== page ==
#6
    primer

    primer Well-Known Member

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    (Mostly) debadged, Homelink mirror, Elevated rear diff breather, LED illuminated 4x4 switch, Color matched grill surround, Bed cover, Ivan Stewart wheels, Bridgestone 265/75 Dueler AT Revo 2 tires
    Doing this soon. Would love to know what you did.

    I'm probably gonna use an "add a circuit" unless I can find something better. I know I can find the ignition on power to the stereo, but I don't want to use that circuit.

    For some reason I'd prefer to tap into a wire than the add a circuit.
     
  7. Sep 25, 2011 at 12:44 PM
    #7
    UndefinedTaco

    UndefinedTaco I'll eat all your food.

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    It's an 89 Toyota Pickup. I got some stuff done to it.. FJ axles going under it soon.
    Measure your amps before you do add a circuit. 2 heaters will probably pull a healthy amount of amps and add a circuit won't suffice from inside your fuse block in the interior of your truck.

    I'm not sure on heaters what they pull, so find out..
    So you might need to just pull straight from the battery. It's really NOT that hard to run wires through the firewall..once you understand where the opening is at under your dash..then it's cake work.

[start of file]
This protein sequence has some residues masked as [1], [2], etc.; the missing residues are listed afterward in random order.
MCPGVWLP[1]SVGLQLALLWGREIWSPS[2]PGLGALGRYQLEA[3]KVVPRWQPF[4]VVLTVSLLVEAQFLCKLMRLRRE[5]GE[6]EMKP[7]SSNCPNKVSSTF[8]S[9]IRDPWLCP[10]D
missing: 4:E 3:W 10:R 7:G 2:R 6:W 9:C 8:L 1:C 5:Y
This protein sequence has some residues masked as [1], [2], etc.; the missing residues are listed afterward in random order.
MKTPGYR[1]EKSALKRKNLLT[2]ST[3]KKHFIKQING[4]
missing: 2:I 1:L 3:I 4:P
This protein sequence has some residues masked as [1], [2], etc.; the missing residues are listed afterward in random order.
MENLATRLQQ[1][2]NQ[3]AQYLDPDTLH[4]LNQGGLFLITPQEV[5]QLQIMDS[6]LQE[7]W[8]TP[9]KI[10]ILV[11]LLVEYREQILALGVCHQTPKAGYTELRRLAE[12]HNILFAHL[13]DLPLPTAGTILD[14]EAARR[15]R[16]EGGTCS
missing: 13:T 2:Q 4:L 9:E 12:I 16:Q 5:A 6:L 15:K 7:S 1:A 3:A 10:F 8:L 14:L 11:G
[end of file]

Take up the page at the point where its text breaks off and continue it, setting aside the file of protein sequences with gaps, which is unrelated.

I'd fuse power close to battery then go relay, then splice in power from a IGN ON circuit to relay causing contacts to close/open(whatever NC or NO you choose) when IGN ON
    then switch it to seats(controlling when seats are heated on or not via switch inside cab)..walahhh heated seats.

    Just as buddywh1 mentioned
     
  8. Sep 25, 2011 at 6:13 PM
    #8
    primer

    primer Well-Known Member

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    Thanks.

    I've been avoiding learning about relays for a while. Sounds like it's time...
     
  9. Feb 16, 2014 at 9:37 AM
    #9
    Srpat

    Srpat Active Member

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    Trying to use this post to hardwire some generic heated seat cushions. Seat heater has a hi and low setting, switch has 4 leads, ground, power, and hi and low. Anybody care to post a wiring diagram, but using pin numbers on the relays so that it makes sense for me to follow?

    Plan on going from the battery to an accessory fuse block -- not sure how I make use of the relay from an ignition power source so that I only have the seat heaters on when the truck is on.

    Next question would be where to I go and what wire to use to tap into the ignition circuit.

    Thanks!
     
  10. Feb 17, 2014 at 5:53 AM
    #10
    Srpat

    Srpat Active Member

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    Is this right?

    Fuse block with 15 amp fuse to pin 30 of relay
    Pin 85 of relay to ground
    Pin 86 of relay to ignition circuit
    Pin 87 of relay to heated switch seat

    Where is the easiest ignition circuit to tap into? Not sure if I'll have the relay in the engine compartment next to my fuse block or if I'll secure it underneath the seat. Anybody?
     
  11. Feb 19, 2014 at 6:00 PM
    #11
    Srpat

    Srpat Active Member

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    Bump...would like to do this soon.